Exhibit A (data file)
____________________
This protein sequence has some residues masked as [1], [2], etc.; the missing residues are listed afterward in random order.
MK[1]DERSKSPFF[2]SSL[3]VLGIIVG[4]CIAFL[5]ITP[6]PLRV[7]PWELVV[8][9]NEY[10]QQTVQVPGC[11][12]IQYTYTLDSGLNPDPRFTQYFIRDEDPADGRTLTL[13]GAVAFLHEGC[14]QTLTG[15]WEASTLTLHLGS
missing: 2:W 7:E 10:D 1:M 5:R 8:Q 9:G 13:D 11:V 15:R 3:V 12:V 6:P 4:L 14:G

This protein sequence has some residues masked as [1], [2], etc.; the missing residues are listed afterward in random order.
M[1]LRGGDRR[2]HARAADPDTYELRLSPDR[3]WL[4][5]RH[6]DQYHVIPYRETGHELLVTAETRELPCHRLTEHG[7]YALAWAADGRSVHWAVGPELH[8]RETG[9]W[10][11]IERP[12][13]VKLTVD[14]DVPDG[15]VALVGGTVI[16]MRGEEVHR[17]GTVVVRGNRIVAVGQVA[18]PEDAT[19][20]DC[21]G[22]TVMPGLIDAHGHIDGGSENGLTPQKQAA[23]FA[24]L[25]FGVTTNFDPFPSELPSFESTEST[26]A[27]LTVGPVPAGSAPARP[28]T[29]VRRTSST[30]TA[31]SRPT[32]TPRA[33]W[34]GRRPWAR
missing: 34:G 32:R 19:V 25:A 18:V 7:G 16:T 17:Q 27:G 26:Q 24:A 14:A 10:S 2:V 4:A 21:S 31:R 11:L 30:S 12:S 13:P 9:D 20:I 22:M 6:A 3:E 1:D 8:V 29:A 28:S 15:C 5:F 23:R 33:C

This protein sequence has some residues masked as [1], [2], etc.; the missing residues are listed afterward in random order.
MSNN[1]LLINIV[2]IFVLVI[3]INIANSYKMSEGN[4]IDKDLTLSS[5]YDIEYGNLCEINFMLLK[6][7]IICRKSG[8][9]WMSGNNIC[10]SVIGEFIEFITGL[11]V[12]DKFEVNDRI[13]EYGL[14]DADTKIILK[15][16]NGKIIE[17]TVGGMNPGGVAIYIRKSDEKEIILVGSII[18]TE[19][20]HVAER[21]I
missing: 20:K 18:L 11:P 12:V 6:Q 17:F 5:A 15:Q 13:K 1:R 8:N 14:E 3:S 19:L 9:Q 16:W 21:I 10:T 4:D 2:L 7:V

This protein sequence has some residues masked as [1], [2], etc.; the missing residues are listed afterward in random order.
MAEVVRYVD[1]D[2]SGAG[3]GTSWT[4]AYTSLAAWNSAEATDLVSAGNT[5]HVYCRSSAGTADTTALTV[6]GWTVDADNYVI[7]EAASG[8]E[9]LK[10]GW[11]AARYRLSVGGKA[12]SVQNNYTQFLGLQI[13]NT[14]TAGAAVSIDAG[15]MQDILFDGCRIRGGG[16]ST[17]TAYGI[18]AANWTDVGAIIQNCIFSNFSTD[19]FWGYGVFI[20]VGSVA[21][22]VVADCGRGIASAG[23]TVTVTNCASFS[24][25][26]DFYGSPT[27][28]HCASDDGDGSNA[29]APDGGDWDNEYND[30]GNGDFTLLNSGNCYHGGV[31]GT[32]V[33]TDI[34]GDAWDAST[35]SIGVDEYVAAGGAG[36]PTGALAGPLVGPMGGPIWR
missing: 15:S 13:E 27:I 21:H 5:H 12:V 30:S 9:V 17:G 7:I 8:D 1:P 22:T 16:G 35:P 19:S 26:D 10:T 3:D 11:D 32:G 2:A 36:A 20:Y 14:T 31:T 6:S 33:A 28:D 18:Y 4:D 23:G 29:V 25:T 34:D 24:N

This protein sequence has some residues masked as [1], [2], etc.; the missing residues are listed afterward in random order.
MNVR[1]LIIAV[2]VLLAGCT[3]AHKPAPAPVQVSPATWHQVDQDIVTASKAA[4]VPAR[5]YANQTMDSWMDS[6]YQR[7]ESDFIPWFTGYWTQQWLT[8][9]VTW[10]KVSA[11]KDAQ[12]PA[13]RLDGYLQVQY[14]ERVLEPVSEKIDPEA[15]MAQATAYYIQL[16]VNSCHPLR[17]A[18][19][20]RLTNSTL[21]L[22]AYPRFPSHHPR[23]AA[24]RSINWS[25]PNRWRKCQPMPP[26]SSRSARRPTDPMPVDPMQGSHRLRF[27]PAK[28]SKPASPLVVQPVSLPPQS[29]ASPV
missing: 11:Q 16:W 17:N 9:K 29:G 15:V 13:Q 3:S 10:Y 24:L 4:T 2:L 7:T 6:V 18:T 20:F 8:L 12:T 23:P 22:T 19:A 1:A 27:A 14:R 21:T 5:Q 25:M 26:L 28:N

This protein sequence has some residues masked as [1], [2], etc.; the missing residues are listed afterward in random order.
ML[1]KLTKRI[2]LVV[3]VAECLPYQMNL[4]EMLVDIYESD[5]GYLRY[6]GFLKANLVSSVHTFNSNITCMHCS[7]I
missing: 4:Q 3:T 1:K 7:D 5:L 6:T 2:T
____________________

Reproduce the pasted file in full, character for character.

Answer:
This protein sequence has some residues masked as [1], [2], etc.; the missing residues are listed afterward in random order.
MK[1]DERSKSPFF[2]SSL[3]VLGIIVG[4]CIAFL[5]ITP[6]PLRV[7]PWELVV[8][9]NEY[10]QQTVQVPGC[11][12]IQYTYTLDSGLNPDPRFTQYFIRDEDPADGRTLTL[13]GAVAFLHEGC[14]QTLTG[15]WEASTLTLHLGS
missing: 2:W 7:E 10:D 1:M 5:R 8:Q 9:G 13:D 11:V 15:R 3:V 12:V 6:P 4:L 14:G

This protein sequence has some residues masked as [1], [2], etc.; the missing residues are listed afterward in random order.
M[1]LRGGDRR[2]HARAADPDTYELRLSPDR[3]WL[4][5]RH[6]DQYHVIPYRETGHELLVTAETRELPCHRLTEHG[7]YALAWAADGRSVHWAVGPELH[8]RETG[9]W[10][11]IERP[12][13]VKLTVD[14]DVPDG[15]VALVGGTVI[16]MRGEEVHR[17]GTVVVRGNRIVAVGQVA[18]PEDAT[19][20]DC[21]G[22]TVMPGLIDAHGHIDGGSENGLTPQKQAA[23]FA[24]L[25]FGVTTNFDPFPSELPSFESTEST[26]A[27]LTVGPVPAGSAPARP[28]T[29]VRRTSST[30]TA[31]SRPT[32]TPRA[33]W[34]GRRPWAR
missing: 34:G 32:R 19:V 25:A 18:V 7:G 16:T 17:Q 27:G 26:Q 24:A 14:A 10:S 2:V 4:A 21:S 31:R 11:L 30:S 12:S 13:P 9:D 20:I 22:M 6:A 3:E 1:D 8:V 29:A 28:S 15:C 5:F 23:R 33:C

This protein sequence has some residues masked as [1], [2], etc.; the missing residues are listed afterward in random order.
MSNN[1]LLINIV[2]IFVLVI[3]INIANSYKMSEGN[4]IDKDLTLSS[5]YDIEYGNLCEINFMLLK[6][7]IICRKSG[8][9]WMSGNNIC[10]SVIGEFIEFITGL[11]V[12]DKFEVNDRI[13]EYGL[14]DADTKIILK[15][16]NGKIIE[17]TVGGMNPGGVAIYIRKSDEKEIILVGSII[18]TE[19][20]HVAER[21]I
missing: 20:K 18:L 11:P 12:V 6:Q 17:F 5:A 15:Q 13:K 1:R 8:N 14:E 3:S 19:L 9:Q 16:W 21:I 10:T 4:D 2:L 7:V

This protein sequence has some residues masked as [1], [2], etc.; the missing residues are listed afterward in random order.
MAEVVRYVD[1]D[2]SGAG[3]GTSWT[4]AYTSLAAWNSAEATDLVSAGNT[5]HVYCRSSAGTADTTALTV[6]GWTVDADNYVI[7]EAASG[8]E[9]LK[10]GW[11]AARYRLSVGGKA[12]SVQNNYTQFLGLQI[13]NT[14]TAGAAVSIDAG[15]MQDILFDGCRIRGGG[16]ST[17]TAYGI[18]AANWTDVGAIIQNCIFSNFSTD[19]FWGYGVFI[20]VGSVA[21][22]VVADCGRGIASAG[23]TVTVTNCASFS[24][25][26]DFYGSPT[27][28]HCASDDGDGSNA[29]APDGGDWDNEYND[30]GNGDFTLLNSGNCYHGGV[31]GT[32]V[33]TDI[34]GDAWDAST[35]SIGVDEYVAAGGAG[36]PTGALAGPLVGPMGGPIWR
missing: 15:S 13:E 27:I 21:H 5:H 12:V 30:S 9:V 17:G 7:I 8:D 1:P 22:T 16:G 35:P 19:S 26:D 10:T 3:D 11:D 32:G 2:A 36:A 20:Y 14:T 31:T 6:S 33:A 28:D 18:Y 4:D 23:G 29:V 25:T 34:D 24:N

This protein sequence has some residues masked as [1], [2], etc.; the missing residues are listed afterward in random order.
MNVR[1]LIIAV[2]VLLAGCT[3]AHKPAPAPVQVSPATWHQVDQDIVTASKAA[4]VPAR[5]YANQTMDSWMDS[6]YQR[7]ESDFIPWFTGYWTQQWLT[8][9]VTW[10]KVSA[11]KDAQ[12]PA[13]RLDGYLQVQY[14]ERVLEPVSEKIDPEA[15]MAQATAYYIQL[16]VNSCHPLR[17]A[18][19][20]RLTNSTL[21]L[22]AYPRFPSHHPR[23]AA[24]RSINWS[25]PNRWRKCQPMPP[26]SSRSARRPTDPMPVDPMQGSHRLRF[27]PAK[28]SKPASPLVVQPVSLPPQS[29]ASPV
missing: 11:Q 16:W 17:N 9:K 29:G 15:V 13:Q 3:S 10:Y 24:L 4:T 2:L 7:T 6:V 18:T 20:F 8:L 12:T 23:P 22:T 19:A 1:A 27:A 14:R 21:T 5:Q 25:M 26:L 28:N

This protein sequence has some residues masked as [1], [2], etc.; the missing residues are listed afterward in random order.
ML[1]KLTKRI[2]LVV[3]VAECLPYQMNL[4]EMLVDIYESD[5]GYLRY[6]GFLKANLVSSVHTFNSNITCMHCS[7]I
missing: 4:Q 3:T 1:K 7:D 5:L 6:T 2:T